How do you reduce impurities in your products?

At Nano Pharm we clean our gas and distill it several times to remove all contaminants. By the end we have 99.999% pure butane. Our gas also has no mercaptans.

We use multiple laboratory grade filters inside the extraction column. We’ve got different micron gaskets with mesh backings on top and three filters of the same size underneath; we use three just in case one or two of the filters unexpectedly fails.

Dabbing temperatures need more attention. Different temperatures should be used for different products. For example, if I do a low-temp dab of THCA, I’m only going to convert a small amount of THCA into THC. If I do too high-temp of a dab I’m going to burn it up and possibly make carcinogens. Some people like that heavy burn in their throat from hot dabs, but they don’t realize they’re burning half of the product away. You also can’t vaporize terpenes at too high of a temperature and have them work the way they should.

What’s a good range of temperatures for dabbing?

I stay between 450 and 650 degrees Fahrenheit. Depending on what I’m using, I’ll go more toward one or the other end of that range. For extracts high in terpenes and active THC I’ll use a lower temperature. For a THCA dab, I’ll go to about 600 degrees Fahrenheit.

First and foremost, we never run our machines medicated. Even though the medication is perfectly harmless, safety’s first here, so we always make sure we’re always 100% coherent when doing extractions.

As for PPE, I wear an anti-static wristband and a fume mask when I’m doing a run or dealing with product fresh from the collection chamber. We also run a ventilation fan on low at all times and have a gas meter. If the gas meter goes off we’ll kick the fan up to high.


About Nathan and Nano Pharm

If I wouldn’t use it myself, we would never sell it.Nathan McCasker
We are patients ourselves, and unlike others who are in this industry just to make money, we’re in it to make our patients feel better. We’re medical patients providing medical products instead of a business selling you medical products.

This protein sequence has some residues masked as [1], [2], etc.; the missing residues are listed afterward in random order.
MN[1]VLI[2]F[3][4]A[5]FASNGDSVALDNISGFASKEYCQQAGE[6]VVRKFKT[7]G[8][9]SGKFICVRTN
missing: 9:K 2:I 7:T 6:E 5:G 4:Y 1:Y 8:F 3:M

Every product that goes out is tested and safe. If I wouldn’t use it myself, we would never sell it. We also keep our products affordable. Our most expensive shatters and waxes are about $40 retail. Our priority is helping patients. Yes, we need to make money, but we don’t need to get rich off of it.


Where did the name Nano Pharm come from?

Jeff Craighead, who is widely known in the cannabis industry in Washington and Oregon, granted me the name and the logo when he stepped away from the industry. He’d been one of my biggest teachers in extracts.

When I was 18, a cousin was diagnosed with a terminal illness, so I moved to Washington to assist him. I’d never tried cannabis before, but he introduced me to the medical side, and I fell in love with it. I first tried extracts at a medical marijuana farmers market in Tacoma in 2008. Farmer John Fourtwenty had a product that looked like a giant wax cookie. I sampled it and the dab hit me hard — I sat on the couch for 20 minutes, but the rest of the day was bliss. After that I started learning and asking everyone about wax.

How did you get into extracts?

After 6 months of learning about and trying different oils and waxes, I came across glassware in a smoke shop for extracting essential oils. I invested $75 in equipment, went home, and did my first flush of BHO. When I saw the gas traveling through the pack and the golden liquid coming out of the end and all that butane evaporating off, I was amazed, even more so than when I took that first dab. So I switched my focus to extracts.

The biggest challenge for me was in the beginning, keeping Nano going without a facility, without connections to trim and gas, and without tons of money to buy new gaskets for the week or dry ice to keep everything cold. Now we’re working under a licensed facility and have a little bit of backing.
My biggest success was making 99.5% pure THCA crystals with a single closed-loop pass. Only a few people have tried the crystals, but their reviews have been phenomenal. They needed only minimal amounts to get medicated and said it felt like one of the first times they tried cannabis.


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Want to get in touch with Nano Pharm?

You can reach them via the following methods:

  1. Website: https://www.mynanopharm.com/
  2. Instagram: https://www.instagram.com/nanopharmcbd/
  3. Email: [email protected]


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About the Author

Stephanie is finishing her masters in Biological Anthropology at New York University this Spring. She graduated with a B.S. in both Anthropology and Biology from the University of Arizona in 2011.